Last week was my first adventure on the road as an Education Fellow. I went to Montgomery and Auburn, Alabama, and then continued on to Columbus, Georgia. My road trip buddy for this adventure was Lex Rofes, a second year Education Fellow. We met a lot of new people and had some great experiences. But the best part of our four-day excursion happened at the end—and involved the military.
Early Sunday morning, Lex and I joined some dedicated volunteers from Temple Israel in their weekly pilgrimage to provide the soldiers at Fort Benning with a morning service followed by a food-filled oneg. “Oneg” literally means delight, and usually involves tasty treats and socializing. These soldiers have come to enjoy this delight—and so there were around 600 soldiers who came to enjoy the services and oneg on the Sunday Lex and I were there.
We were invited to participate in services, lay-led by Neil Block, a congregant of Temple Israel who is extremely passionate about this operation. Neil was in the U.S. Navy, and he has made it his responsibility to ensure that the soldiers of Fort Benning have access to Judaism. To him, it does not matter that the majority of the soldiers in attendance are not Jewish. The Jewish soldiers appreciate this weekly gift, but so too do the other men and women in uniform.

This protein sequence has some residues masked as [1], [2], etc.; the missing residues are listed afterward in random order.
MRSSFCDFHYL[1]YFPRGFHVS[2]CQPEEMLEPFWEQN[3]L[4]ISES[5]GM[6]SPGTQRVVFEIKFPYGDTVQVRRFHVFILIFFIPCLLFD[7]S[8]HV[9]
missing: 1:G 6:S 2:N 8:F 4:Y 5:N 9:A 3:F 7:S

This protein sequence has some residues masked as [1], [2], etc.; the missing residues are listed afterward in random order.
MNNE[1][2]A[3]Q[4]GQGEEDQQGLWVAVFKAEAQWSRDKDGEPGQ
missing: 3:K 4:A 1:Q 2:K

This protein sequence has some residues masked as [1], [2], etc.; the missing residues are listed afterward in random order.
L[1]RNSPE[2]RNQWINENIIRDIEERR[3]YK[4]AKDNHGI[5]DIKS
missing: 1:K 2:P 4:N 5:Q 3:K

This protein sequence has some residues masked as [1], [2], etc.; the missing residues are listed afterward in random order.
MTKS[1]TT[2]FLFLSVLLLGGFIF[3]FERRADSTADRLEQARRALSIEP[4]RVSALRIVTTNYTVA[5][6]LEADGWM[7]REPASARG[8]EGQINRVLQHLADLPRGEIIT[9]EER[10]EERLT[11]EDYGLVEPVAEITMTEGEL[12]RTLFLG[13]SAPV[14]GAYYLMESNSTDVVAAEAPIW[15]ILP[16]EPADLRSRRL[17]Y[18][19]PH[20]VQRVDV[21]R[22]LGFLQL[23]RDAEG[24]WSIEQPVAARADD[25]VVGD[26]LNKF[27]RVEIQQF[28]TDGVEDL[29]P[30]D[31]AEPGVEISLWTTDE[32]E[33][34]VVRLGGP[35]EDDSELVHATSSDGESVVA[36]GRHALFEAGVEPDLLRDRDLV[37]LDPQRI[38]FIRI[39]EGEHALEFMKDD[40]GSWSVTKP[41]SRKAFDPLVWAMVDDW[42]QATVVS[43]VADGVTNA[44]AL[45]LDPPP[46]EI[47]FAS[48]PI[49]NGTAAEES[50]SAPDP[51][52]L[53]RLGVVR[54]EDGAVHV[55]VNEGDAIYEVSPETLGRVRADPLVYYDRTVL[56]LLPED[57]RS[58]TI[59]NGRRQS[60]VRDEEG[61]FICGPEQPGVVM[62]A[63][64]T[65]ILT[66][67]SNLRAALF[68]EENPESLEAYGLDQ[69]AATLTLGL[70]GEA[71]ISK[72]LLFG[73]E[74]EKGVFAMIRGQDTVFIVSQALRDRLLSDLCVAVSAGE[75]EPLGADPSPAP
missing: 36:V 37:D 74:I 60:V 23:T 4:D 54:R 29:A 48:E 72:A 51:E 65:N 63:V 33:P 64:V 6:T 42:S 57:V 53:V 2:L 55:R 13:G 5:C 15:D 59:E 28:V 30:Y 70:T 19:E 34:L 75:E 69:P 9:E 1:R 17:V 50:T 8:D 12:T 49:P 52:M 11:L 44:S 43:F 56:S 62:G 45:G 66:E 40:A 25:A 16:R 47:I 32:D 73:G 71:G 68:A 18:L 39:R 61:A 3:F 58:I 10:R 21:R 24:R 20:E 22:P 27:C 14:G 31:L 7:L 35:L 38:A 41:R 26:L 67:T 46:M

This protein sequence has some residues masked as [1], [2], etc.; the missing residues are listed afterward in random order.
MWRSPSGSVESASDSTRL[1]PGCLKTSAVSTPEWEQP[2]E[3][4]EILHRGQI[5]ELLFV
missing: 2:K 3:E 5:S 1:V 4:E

Lex observed that this might well be the largest Sunday morning Jewish service in the country. The soldiers come for some quiet time to reflect and of course, for the oneg. Local businesses donate cookies, cakes, bagels, and cream cheese for the weekly oneg. Even with over 600 soldiers in attendance, there was enough for everyone to have a sweet and a bagel. The soldiers were all extremely polite and efficient. In no time at all, everyone was fed and we were out of food!
(I also learned that soldiers in basic training are on a high-protein-low carb diet, so this oneg was a special treat.)
The congregants we volunteered with echoed the sentiment that it did not matter if the soldiers in attendance were Jewish or not; what matters is a positive Jewish presence, and just giving back to the soldiers who serve our country. The 600 soldiers who showed up included people from all faiths. Some ask Neil and the volunteers about Judaism after the service, but most want to hear news from the outside world; they appreciate the sense of connection and community.
Many of the families at Temple Israel have ties to the military, and they are thereby dedicated to serving those who serve our country. It was an amazing experience for me and I cannot wait to go again the next time I am in Columbus. It’s a uniquely Southern and Jewish tribute to our troops, quietly carried out each week with food and fellowship, and I was proud to be a part of it.
The ISJL is closed December 25. So, you must be wondering… what does the staff of a Southern Jewish office do for Christmas?